Utilizing Advanced Stats to Identify 16 Breakout Receivers
One measure I like to use to project a receiver's upside is Fantasy Points / Target (FP/T). If an efficient player produces with limited targets, he is primed for a breakout if his role expands and his targets increase, provided he maintains a healthy FP/T. Dez Bryant is a great example. In 2011, he was #17 in FP/T (1.41) on 104 targets, finishing as the #16 WR in standard formats. Last year, his targets increased to 138, and he posted an even better FP/T (1.52). As a result, he finished #3 among all receivers. In this case, Bryant had already had his breakout year, but then he broke out again.
Another example is James Jones. In 2011, on just 54 targets he posted a FP/T of 1.95, which was #2 among WRs with at least 30 targets. He finished as the #38 WR in standard formats that year. In 2012, his targets increased significantly to 98, and while his FP/T (1.66) regressed a bit, he still finished #3 in that category and finished #16 overall among WRs.
The Denver duo of Demaryius Thomas and Eric Decker were able to post above average FP/T with Tim Tebow at QB in 2011, so it was no surprise that they were able to improve in that measure with Peyton Manning under center. Throw in an increase in targets for both players and you have the perfect recipe for a pair of breakout seasons, and that's exactly what happened in 2012.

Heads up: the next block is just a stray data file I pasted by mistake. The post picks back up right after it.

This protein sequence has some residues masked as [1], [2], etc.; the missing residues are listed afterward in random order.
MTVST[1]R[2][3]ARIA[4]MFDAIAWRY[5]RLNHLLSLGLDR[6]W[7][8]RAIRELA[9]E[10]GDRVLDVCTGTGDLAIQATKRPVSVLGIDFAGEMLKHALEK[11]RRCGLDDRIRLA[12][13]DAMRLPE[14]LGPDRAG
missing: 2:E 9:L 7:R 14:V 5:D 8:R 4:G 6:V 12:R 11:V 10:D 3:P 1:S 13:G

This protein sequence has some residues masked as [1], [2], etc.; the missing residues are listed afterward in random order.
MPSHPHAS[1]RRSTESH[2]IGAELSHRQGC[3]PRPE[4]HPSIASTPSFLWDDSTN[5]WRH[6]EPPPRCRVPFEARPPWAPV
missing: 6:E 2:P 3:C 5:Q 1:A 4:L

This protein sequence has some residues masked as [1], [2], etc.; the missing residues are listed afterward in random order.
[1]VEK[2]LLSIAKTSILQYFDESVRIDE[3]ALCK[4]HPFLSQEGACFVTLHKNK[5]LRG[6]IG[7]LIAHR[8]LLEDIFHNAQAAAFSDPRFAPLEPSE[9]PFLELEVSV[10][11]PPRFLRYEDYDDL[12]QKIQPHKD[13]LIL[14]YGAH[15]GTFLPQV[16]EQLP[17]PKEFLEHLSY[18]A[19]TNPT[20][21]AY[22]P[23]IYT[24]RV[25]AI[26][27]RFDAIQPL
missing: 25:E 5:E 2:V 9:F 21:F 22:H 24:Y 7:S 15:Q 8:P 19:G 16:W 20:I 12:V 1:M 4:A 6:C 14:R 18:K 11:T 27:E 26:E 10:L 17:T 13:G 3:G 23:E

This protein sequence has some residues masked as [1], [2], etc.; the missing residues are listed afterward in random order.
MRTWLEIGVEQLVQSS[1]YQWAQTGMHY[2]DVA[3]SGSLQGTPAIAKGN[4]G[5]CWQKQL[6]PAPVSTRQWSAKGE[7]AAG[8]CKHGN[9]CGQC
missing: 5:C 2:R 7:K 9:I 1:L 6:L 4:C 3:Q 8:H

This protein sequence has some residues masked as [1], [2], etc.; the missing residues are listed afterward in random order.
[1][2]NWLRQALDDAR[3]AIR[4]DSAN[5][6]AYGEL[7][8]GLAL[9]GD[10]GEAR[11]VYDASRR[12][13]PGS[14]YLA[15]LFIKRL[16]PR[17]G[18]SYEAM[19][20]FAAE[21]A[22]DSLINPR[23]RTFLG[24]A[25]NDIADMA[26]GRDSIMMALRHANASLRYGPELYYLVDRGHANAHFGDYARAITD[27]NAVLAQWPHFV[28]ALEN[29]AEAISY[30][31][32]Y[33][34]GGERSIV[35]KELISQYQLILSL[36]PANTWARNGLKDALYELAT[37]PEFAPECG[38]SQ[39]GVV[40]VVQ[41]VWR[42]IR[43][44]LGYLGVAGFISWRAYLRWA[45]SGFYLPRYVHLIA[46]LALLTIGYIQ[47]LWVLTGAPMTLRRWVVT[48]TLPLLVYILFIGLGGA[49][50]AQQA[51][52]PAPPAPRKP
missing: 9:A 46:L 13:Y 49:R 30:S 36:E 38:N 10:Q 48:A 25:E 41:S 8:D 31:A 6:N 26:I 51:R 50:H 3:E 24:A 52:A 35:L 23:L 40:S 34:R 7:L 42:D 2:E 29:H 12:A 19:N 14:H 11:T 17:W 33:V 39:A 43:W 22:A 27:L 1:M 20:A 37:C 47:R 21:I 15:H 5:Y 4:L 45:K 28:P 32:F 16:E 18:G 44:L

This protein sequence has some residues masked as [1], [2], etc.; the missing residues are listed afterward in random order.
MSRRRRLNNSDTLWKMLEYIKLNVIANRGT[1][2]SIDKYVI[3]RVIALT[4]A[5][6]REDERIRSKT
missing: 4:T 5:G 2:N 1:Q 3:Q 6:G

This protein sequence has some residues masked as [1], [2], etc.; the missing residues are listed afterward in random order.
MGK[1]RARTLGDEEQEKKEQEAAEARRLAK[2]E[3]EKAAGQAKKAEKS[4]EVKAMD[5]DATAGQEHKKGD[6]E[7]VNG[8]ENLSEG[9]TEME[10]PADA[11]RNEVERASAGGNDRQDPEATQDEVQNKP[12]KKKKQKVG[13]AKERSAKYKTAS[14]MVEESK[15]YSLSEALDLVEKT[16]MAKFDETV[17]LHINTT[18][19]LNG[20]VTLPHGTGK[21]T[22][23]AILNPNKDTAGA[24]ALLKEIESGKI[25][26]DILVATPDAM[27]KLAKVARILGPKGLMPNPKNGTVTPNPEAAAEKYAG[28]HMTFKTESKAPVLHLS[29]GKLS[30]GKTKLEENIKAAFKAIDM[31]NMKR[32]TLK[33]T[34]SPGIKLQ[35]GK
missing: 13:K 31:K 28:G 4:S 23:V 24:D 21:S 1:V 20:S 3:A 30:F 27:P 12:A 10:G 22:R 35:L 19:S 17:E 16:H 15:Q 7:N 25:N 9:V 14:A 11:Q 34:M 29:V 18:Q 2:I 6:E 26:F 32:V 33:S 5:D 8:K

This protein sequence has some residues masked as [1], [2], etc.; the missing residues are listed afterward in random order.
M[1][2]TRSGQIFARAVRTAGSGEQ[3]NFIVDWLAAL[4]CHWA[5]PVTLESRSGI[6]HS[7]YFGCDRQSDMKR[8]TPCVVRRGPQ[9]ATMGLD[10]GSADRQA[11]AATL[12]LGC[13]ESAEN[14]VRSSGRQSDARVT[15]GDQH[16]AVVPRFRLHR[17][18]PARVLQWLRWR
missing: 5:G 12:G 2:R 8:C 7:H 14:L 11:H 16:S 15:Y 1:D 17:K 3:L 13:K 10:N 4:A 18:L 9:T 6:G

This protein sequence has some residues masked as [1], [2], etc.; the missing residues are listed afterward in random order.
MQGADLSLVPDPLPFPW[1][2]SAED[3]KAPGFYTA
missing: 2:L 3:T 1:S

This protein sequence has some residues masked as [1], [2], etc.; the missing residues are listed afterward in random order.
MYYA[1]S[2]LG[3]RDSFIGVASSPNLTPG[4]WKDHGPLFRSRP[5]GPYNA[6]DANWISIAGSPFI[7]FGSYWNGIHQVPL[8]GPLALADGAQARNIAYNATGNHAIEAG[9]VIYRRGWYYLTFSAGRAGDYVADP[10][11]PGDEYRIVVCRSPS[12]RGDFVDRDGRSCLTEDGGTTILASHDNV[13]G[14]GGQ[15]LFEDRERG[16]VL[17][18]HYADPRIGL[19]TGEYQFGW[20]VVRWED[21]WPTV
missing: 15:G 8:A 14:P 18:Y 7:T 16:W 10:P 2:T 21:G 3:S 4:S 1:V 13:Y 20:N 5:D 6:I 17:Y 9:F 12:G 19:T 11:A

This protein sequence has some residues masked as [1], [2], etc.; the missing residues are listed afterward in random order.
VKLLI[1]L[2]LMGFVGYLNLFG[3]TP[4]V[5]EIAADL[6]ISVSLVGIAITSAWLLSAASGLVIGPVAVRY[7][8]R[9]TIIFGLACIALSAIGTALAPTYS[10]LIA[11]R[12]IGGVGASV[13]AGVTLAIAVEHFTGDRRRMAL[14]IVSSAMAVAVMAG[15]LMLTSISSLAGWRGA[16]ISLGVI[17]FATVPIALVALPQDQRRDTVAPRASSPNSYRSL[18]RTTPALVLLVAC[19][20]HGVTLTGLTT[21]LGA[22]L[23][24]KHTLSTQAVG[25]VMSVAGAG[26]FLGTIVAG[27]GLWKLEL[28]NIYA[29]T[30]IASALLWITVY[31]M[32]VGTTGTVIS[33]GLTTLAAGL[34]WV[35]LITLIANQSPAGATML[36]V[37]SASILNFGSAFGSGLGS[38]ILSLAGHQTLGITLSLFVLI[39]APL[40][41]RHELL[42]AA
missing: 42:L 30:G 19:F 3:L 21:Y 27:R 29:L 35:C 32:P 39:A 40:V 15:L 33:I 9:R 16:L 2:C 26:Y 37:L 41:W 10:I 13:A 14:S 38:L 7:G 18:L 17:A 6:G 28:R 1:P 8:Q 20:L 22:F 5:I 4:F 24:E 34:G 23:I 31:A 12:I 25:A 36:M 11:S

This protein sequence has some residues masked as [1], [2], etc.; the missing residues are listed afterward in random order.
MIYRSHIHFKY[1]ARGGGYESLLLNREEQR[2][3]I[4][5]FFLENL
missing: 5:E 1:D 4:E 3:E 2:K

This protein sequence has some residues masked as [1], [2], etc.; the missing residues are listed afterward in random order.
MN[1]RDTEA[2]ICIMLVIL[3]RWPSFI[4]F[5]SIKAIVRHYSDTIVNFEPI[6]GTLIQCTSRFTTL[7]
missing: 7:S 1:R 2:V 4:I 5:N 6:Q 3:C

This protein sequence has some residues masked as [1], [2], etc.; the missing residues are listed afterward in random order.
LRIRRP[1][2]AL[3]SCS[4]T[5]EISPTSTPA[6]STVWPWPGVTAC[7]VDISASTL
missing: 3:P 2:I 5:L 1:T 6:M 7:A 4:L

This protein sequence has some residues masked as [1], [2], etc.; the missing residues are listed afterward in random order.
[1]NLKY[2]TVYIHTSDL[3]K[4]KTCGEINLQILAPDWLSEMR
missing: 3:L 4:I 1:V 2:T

Also in 2012, the perennially underappreciated Lance Moore, who was #18 and #8 in FP/T in 2010 and 2011, saw an increase in snaps played (from 41% to 59%) once Robert Meachem left for San Diego. His targets subsequently jumped from 5.1 per game to 6.9 per game, and he finished as the #21 WR in 2012.
One of the breakout candidates I identified in the 2013 edition of this article was Alshon Jeffery. He posted a solid 1.14 FP/T (#37 in the league) on 48 targets during his injury-plagued rookie season. Last year, he posted 1.24 FP/T on 149 targets, resulting in a #9 finish at his position.
So if we can identify a productive player who is going to see an increase in targets, then there's a good chance that a breakout season will follow. There will be situations where a player's FP/T regresses towards the mean (which was 1.05 FP/T in 2013) but the increase in targets oftentimes offsets that drop in efficiency.
Note: For those wondering if there is a correlation between FP/T year over year the answer is yes, there is a positive correlation. It’s not strong, but very little in fantasy football is.